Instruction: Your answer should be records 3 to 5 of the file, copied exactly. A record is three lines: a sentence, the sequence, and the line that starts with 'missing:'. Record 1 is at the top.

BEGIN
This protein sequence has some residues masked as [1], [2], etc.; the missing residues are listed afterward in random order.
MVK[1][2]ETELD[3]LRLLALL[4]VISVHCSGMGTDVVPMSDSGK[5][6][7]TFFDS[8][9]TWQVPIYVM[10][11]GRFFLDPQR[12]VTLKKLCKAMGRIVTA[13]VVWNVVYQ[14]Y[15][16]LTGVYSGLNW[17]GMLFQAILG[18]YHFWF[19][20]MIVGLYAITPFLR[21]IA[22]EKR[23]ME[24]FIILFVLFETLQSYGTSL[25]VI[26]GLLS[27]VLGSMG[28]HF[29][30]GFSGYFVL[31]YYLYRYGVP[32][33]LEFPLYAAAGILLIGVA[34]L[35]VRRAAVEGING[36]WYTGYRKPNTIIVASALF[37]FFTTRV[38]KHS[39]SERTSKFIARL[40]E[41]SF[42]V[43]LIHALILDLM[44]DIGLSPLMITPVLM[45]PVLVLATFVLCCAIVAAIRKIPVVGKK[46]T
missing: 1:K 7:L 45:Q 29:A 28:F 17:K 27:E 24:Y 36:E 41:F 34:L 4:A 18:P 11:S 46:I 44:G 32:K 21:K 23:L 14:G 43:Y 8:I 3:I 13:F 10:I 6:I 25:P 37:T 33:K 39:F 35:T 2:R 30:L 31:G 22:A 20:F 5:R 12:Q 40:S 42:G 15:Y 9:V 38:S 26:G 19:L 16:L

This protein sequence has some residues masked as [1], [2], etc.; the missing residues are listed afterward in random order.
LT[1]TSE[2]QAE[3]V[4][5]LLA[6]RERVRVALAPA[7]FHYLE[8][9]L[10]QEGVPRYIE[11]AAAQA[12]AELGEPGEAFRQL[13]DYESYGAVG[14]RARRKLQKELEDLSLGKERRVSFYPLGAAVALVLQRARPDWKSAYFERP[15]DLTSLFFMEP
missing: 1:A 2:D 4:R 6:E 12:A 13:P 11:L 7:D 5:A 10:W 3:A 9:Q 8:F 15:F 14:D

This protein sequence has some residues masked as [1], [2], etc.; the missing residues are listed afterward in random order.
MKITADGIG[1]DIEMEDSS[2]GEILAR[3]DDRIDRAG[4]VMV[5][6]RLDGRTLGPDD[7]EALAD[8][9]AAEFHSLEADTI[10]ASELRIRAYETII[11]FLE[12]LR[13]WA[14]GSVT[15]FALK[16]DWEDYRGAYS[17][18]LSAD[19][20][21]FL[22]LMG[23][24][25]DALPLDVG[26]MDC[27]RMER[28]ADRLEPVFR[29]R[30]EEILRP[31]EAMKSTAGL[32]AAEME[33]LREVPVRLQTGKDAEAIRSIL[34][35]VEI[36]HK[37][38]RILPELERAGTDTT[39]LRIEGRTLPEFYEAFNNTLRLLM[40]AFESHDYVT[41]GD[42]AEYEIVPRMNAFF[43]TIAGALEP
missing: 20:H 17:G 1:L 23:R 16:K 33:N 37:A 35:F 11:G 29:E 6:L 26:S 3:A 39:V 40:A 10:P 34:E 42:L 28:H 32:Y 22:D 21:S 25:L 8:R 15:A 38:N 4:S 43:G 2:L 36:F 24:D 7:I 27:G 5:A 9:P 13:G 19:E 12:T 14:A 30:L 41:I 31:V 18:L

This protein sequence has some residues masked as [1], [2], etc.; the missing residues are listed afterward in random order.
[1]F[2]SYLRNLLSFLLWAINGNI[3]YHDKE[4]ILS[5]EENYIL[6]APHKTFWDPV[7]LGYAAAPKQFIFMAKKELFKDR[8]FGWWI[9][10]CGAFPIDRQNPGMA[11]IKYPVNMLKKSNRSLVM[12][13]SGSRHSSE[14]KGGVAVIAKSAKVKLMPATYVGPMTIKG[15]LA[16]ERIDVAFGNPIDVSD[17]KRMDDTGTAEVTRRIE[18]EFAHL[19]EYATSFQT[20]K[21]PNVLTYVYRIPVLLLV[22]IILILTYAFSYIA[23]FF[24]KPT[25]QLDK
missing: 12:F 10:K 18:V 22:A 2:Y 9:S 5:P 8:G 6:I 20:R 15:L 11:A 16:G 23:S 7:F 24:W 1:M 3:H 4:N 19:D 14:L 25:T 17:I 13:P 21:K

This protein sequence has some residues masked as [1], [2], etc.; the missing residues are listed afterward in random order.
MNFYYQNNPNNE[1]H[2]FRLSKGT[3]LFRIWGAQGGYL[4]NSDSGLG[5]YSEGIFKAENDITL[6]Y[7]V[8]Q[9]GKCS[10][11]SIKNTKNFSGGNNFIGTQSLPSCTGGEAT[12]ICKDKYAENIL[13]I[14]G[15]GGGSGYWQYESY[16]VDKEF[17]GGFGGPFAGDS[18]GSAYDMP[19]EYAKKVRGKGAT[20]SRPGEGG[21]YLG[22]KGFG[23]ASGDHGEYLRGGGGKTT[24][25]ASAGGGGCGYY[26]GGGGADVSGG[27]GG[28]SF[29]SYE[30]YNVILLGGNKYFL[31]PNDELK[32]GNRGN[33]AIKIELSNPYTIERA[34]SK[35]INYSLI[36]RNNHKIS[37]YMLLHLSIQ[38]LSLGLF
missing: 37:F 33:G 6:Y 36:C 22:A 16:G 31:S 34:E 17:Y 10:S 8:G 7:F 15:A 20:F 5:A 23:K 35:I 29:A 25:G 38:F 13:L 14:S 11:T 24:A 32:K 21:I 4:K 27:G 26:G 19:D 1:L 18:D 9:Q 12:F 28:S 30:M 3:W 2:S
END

This protein sequence has some residues masked as [1], [2], etc.; the missing residues are listed afterward in random order.
MKITADGIG[1]DIEMEDSS[2]GEILAR[3]DDRIDRAG[4]VMV[5][6]RLDGRTLGPDD[7]EALAD[8][9]AAEFHSLEADTI[10]ASELRIRAYETII[11]FLE[12]LR[13]WA[14]GSVT[15]FALK[16]DWEDYRGAYS[17][18]LSAD[19][20][21]FL[22]LMG[23][24][25]DALPLDVG[26]MDC[27]RMER[28]ADRLEPVFR[29]R[30]EEILRP[31]EAMKSTAGL[32]AAEME[33]LREVPVRLQTGKDAEAIRSIL[34][35]VEI[36]HK[37][38]RILPELERAGTDTT[39]LRIEGRTLPEFYEAFNNTLRLLM[40]AFESHDYVT[41]GD[42]AEYEIVPRMNAFF[43]TIAGALEP
missing: 20:H 17:G 1:L 23:R 16:K 33:N 37:A 35:F 11:G 29:E 6:L 26:S 3:A 39:V 40:A 10:P 34:E 42:L 28:H 32:Y 22:D 21:S 25:L 8:R 15:A 38:N 4:S 43:G 2:L 36:F 24:D 7:I 27:G 5:A 9:P 13:G 19:E 12:T 14:A 30:L 41:I 31:V 18:L

This protein sequence has some residues masked as [1], [2], etc.; the missing residues are listed afterward in random order.
[1]F[2]SYLRNLLSFLLWAINGNI[3]YHDKE[4]ILS[5]EENYIL[6]APHKTFWDPV[7]LGYAAAPKQFIFMAKKELFKDR[8]FGWWI[9][10]CGAFPIDRQNPGMA[11]IKYPVNMLKKSNRSLVM[12][13]SGSRHSSE[14]KGGVAVIAKSAKVKLMPATYVGPMTIKG[15]LA[16]ERIDVAFGNPIDVSD[17]KRMDDTGTAEVTRRIE[18]EFAHL[19]EYATSFQT[20]K[21]PNVLTYVYRIPVLLLV[22]IILILTYAFSYIA[23]FF[24]KPT[25]QLDK
missing: 12:F 10:K 18:V 22:A 2:Y 9:S 5:P 8:G 6:I 20:R 15:L 11:A 16:G 23:S 7:F 24:W 1:M 3:H 4:N 19:D 14:L 25:T 17:I 13:P 21:K

This protein sequence has some residues masked as [1], [2], etc.; the missing residues are listed afterward in random order.
MNFYYQNNPNNE[1]H[2]FRLSKGT[3]LFRIWGAQGGYL[4]NSDSGLG[5]YSEGIFKAENDITL[6]Y[7]V[8]Q[9]GKCS[10][11]SIKNTKNFSGGNNFIGTQSLPSCTGGEAT[12]ICKDKYAENIL[13]I[14]G[15]GGGSGYWQYESY[16]VDKEF[17]GGFGGPFAGDS[18]GSAYDMP[19]EYAKKVRGKGAT[20]SRPGEGG[21]YLG[22]KGFG[23]ASGDHGEYLRGGGGKTT[24][25]ASAGGGGCGYY[26]GGGGADVSGG[27]GG[28]SF[29]SYE[30]YNVILLGGNKYFL[31]PNDELK[32]GNRGN[33]AIKIELSNPYTIERA[34]SK[35]INYSLI[36]RNNHKIS[37]YMLLHLSIQ[38]LSLGLF
missing: 37:F 33:G 6:Y 36:C 22:A 16:G 31:S 34:E 17:Y 10:S 8:G 7:F 15:A 20:F 5:A 23:K 35:I 29:A 25:G 38:F 13:L 14:S 11:T 24:A 32:K 21:I 4:K 27:G 26:G 19:D 1:L 18:D 9:Q 12:F 28:S 30:M 3:W 2:S